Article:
I’ve heard that the only respectable job a white female can get in Japan with a Japanese company is to teach English. Is this true?
Women have a pretty low status in the work force in Japan, and foreigners are looked upon with some degree of negativity. Being a foreign woman gives you a double whammy. Add to that the fact that many Japanese businessmen’s sole contact with “white” women is in hostess bars, it’s not surprising that it’s hard for them to get respect.
Can’t say I can confirm your question, but it wouldn’t at all surprise me if it were true. Of course there will be exceptions, but as far as these generalizations go, it’s probablly more true than not.
My sister taught English and also proof-read advertising copy. She stayed 4-5 years (I think), and did come home with some money. She spent a large amount of time commuting and lived in a tiny apt. I think she enjoyed the experience, overall.
Not so true. I some foreign women with non-English teaching jobs. The majority are working here for foreign companies. However, getting a job with a Japanese company is much more difficult. A lot depends on the kind of job and how easily someone can be found to do it. English teaching jobs are generally the most common and easiest to get, so most foreigners do that.
Regardless of gender, there aren’t too many job opportunities in Japan if you don’t speak fluent Japanese. And if you do speak fluent Japanese in addition to English, chances are your linguistic skills are more valuable than any other professional background. So many such people still go into language related jobs - translation, interpretation, consulting, etc.
Of course being female doesn’t help much in Japan. But no matter how bad the job market is for white females, it’s far worse for Korean and other non-white foreigners.
I haven’t noticed a huge difference in the opportunities for white males and white females (but then, I’m male). Just being non-Japanese is going to put some real restrictions on what you’re welcome (or even legally allowed) to do, and not being able to speak the language is going to cut down the opportunities even further, until pretty much all that’s left is teaching English regardless of what’s between your legs.
You’re best chances for a real career doing worthwhile work (not just serving tea and proofreading your boss’s letters) is at a company that does a significant amount of its business overseas. They’ll probably have more interaction with foreigners, more contact with western business styles and office environments, and so are more likely to treat you as an equal. They’re also more likely to have an actual need for native-level English (or other language) speakers with real job skills (instead of the “hey, wouldn’t we look really stylish and international if we had a foreigner sitting near the front for customers to see when they came in” that was common during the bubble era). I worked briefly as the lone gaijin salaryman in a traditional Japanese office, and it was one of the most miserable jobs of my life: I was kept out of the loop on everything, and only called over when the boss wanted me to take the minutes at meetings with foreign clients. I lasted three months before quitting. I’m now at the Tokyo office of an ad agency that has branches around Asia and a much more open attitude. I’m treated as an equal member of the team and am much happier (although I’m a tad grouchy at having to stay until 3am for the last two days, but that’s probably just lack of sleep).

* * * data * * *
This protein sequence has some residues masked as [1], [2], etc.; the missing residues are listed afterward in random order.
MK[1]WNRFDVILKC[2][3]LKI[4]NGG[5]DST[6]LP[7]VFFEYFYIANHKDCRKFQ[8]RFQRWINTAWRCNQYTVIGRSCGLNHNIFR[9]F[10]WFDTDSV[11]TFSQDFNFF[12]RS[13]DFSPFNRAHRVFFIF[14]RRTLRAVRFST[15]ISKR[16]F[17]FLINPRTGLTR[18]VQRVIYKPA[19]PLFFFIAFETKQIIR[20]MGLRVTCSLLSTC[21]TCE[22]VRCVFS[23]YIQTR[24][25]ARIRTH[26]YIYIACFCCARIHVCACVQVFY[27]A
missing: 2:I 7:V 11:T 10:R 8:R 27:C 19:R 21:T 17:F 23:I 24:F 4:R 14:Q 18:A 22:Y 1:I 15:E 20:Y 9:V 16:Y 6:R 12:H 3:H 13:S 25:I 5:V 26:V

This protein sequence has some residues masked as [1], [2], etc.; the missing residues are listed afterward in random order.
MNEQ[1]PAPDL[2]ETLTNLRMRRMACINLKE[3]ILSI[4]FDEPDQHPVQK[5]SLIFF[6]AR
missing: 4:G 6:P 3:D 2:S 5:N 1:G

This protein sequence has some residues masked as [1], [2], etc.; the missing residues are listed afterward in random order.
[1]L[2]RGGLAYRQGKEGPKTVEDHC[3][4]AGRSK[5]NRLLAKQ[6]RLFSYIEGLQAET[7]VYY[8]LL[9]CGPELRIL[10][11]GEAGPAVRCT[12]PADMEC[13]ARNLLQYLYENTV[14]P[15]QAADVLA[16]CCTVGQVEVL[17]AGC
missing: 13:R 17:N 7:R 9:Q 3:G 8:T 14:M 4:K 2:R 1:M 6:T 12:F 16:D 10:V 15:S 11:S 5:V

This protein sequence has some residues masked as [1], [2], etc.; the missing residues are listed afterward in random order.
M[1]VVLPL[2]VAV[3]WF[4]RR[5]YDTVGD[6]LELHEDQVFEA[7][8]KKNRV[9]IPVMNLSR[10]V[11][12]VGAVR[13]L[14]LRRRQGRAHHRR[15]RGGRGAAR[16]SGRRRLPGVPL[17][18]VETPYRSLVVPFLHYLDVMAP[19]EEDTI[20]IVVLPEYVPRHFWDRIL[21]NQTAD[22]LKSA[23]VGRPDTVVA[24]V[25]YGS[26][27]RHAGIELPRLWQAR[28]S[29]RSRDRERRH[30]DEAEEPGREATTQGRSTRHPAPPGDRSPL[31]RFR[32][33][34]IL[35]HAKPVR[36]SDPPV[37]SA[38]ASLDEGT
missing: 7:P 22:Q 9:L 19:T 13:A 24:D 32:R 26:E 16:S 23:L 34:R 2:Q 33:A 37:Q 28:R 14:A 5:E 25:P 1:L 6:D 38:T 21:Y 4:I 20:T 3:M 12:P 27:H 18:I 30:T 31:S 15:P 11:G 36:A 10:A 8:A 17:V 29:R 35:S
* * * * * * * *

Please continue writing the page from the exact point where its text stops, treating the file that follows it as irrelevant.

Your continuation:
In addition to teaching and office jobs, there are also some non-standard jobs that can be fun. There are lots of opportunities for both men and women in modelling and acting, as TV companies and ad agencies are always looking for extras so they can do their shooting without needing to go overseas. If you’re a good singer, gospel singers are in demand at hotels and wedding halls. The only job I’ve seen that was strictly men-only was wedding minister, which is too bad because the pay is great. As with office jobs, the more Japanese you can speak, the more that’s open to you.
Also, you didn’t mention where you’re from, but your nationality can affect what visa are available, which in turn can affect the kinds of work you’re allowed to do.
When I was in Japan I briefly worked as a mandolin player at the Anglo-Satsuma museum in Kyushu. My girlfriend worked as an artist’s model (redhead - very unusual so lots of curiosity), and both of us were given money to sit in a TV studio to be some western faces in the audience of a news program.